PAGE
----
Play reduces stress and forms deeper connection

June 20, 2021

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Play reduces stress and forms deeper connection

A new study found higher education students are more engaged and motivated when they are taught using playful pedagogy rather than the traditional lecture-based method. The study was published in the Journal of Teaching and Learning.

While many educators in higher education believe play is a method that is solely used for elementary education, the researchers behind the latest study argue that play is important in post-secondary education to enhance student learning outcomes.

Throughout the spring 2020 semester, they observed students who were enrolled in three courses who were between the ages of 23-43. To introduce playful pedagogy, the teachers included games and play, not always tied to the content of that day’s lesson, at the start of each class. They then provided many opportunities for role-play to practice counseling skills, and designed competitions within class activities.

During the study, students mentioned they saw more opportunities for growth while learning in a highly interactive environment. Students also described that the hands-on nature of learning through play established a means for skill acquisition, and they were able to retain the content more effectively.

What the researchers say: “As we grow older, we’re conditioned to believe that play is trivial, childish, and a waste of time,” said the lead author. “This social script about play leads to it being excluded from higher education. A more interactive learning approach leads to a deeper and more rigorous connection to the material.”

To maintain what she described as “rigor” within higher education, the most common approach tends to be lecture-based learning. However, according to the researcher, this mode of education is counter to the very outcomes educators set out to achieve.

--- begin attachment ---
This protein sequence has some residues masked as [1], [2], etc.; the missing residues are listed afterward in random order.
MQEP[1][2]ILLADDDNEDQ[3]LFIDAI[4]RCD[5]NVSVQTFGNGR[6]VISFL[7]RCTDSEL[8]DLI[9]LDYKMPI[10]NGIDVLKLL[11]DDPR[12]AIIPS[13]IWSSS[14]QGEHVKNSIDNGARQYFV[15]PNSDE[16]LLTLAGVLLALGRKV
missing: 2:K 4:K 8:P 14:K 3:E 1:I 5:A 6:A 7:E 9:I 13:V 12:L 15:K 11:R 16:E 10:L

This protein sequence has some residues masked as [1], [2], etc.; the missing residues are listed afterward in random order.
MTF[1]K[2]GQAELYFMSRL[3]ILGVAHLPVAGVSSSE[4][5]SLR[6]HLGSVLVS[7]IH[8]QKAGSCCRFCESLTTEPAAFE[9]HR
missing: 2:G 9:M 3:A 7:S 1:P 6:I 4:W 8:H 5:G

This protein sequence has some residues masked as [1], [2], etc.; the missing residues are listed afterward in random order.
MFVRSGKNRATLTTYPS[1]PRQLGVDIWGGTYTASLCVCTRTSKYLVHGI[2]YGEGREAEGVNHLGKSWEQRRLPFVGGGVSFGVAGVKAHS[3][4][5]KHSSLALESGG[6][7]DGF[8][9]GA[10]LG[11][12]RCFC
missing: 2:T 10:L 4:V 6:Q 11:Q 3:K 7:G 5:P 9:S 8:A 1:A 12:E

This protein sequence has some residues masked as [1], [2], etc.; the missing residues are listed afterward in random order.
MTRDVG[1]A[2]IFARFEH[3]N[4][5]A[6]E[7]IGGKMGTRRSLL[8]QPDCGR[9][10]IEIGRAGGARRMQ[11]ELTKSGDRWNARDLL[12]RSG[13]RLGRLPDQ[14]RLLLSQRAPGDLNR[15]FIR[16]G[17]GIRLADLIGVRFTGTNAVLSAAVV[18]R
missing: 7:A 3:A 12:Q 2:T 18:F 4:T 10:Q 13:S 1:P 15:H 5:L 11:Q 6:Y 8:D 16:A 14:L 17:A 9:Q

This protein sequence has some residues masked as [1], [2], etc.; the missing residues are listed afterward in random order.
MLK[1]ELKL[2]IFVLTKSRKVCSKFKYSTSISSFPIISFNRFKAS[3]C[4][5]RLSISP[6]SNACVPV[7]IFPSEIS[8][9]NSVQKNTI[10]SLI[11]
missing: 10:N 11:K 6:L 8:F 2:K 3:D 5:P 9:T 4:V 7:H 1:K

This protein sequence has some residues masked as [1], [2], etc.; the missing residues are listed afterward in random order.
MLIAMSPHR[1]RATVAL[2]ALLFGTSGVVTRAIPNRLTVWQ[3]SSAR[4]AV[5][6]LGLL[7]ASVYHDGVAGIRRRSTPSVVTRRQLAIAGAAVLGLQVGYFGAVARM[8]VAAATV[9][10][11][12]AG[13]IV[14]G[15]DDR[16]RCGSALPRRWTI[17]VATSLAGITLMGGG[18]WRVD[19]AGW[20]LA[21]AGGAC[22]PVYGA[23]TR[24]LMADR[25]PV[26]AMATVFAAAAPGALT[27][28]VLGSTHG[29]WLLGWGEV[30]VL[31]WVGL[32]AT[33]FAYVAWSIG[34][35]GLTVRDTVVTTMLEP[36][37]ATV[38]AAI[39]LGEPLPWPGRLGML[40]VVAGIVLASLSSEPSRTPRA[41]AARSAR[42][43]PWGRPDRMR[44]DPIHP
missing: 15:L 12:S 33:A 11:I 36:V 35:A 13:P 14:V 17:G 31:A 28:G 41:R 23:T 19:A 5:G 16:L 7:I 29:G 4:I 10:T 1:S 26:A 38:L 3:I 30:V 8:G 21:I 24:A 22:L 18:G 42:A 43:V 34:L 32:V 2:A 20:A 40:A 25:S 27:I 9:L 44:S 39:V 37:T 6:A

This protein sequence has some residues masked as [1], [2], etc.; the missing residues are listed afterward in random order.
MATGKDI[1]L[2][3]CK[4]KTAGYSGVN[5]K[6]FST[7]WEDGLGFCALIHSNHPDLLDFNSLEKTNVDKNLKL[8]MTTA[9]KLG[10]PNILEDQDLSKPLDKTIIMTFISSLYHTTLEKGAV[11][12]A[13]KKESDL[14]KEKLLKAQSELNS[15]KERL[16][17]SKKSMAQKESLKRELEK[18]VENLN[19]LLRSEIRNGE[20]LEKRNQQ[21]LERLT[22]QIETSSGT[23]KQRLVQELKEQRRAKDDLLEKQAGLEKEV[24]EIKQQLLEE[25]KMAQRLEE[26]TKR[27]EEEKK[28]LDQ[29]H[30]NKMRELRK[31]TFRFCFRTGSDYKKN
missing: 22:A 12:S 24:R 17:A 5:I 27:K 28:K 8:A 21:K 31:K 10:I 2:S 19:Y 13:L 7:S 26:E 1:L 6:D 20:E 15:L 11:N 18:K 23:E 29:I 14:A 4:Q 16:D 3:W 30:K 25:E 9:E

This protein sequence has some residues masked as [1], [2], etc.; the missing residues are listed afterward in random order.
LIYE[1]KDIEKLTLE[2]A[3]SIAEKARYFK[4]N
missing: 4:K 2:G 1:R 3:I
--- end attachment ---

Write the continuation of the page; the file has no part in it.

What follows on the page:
The results of the study suggest there is a unique and powerful classroom experience when play is valued and used in the learning process. According to the author, students who participated in this study also indicated that play increased positive emotions and connections with other students and the professor in the course.

“I also saw that when I introduced play, it helped students let their guard down and allowed them to reduce their stress, fear, or anxiety,” she said. “Play even motivated students to be vulnerably engaged, take risks, and feel more connected to the content.”

Play is underutilized and devalued in higher education, according to the lead author. She suggests educators reevaluate their understanding of using play in graduate courses. Playful pedagogy creates an interactive and warm learning environment, resulting in greater understanding of the material. This method is also more aligned with the humanistic missions and values of universities and programs.

So, what? Many studies have shown that play is vital to both work and learning. Our DNA is geared to doing better that which we find to be fun. Also, the main learning neurochemical—dopamine—is also the “pleasure” neurotransmitter.

Studies done in 2009 and subsequently have shown that humans are  genetically geared to do that which they enjoy the process of doing—whether its hunting, gathering, lawyering, accounting or hacking. If people don’t enjoy their work or learning they won’t consistently do it well or be engaged with their school, or workplace.

If you’re leading a team, find ways to make the work engaging, fun and relationship-orientated—that will increase your productivity and the commitment of the team to yourself.

Dr Bob Murray

Bob Murray, MBA, PhD (Clinical Psychology), is an internationally recognised expert in strategy, leadership, influencing, human motivation and behavioural change.

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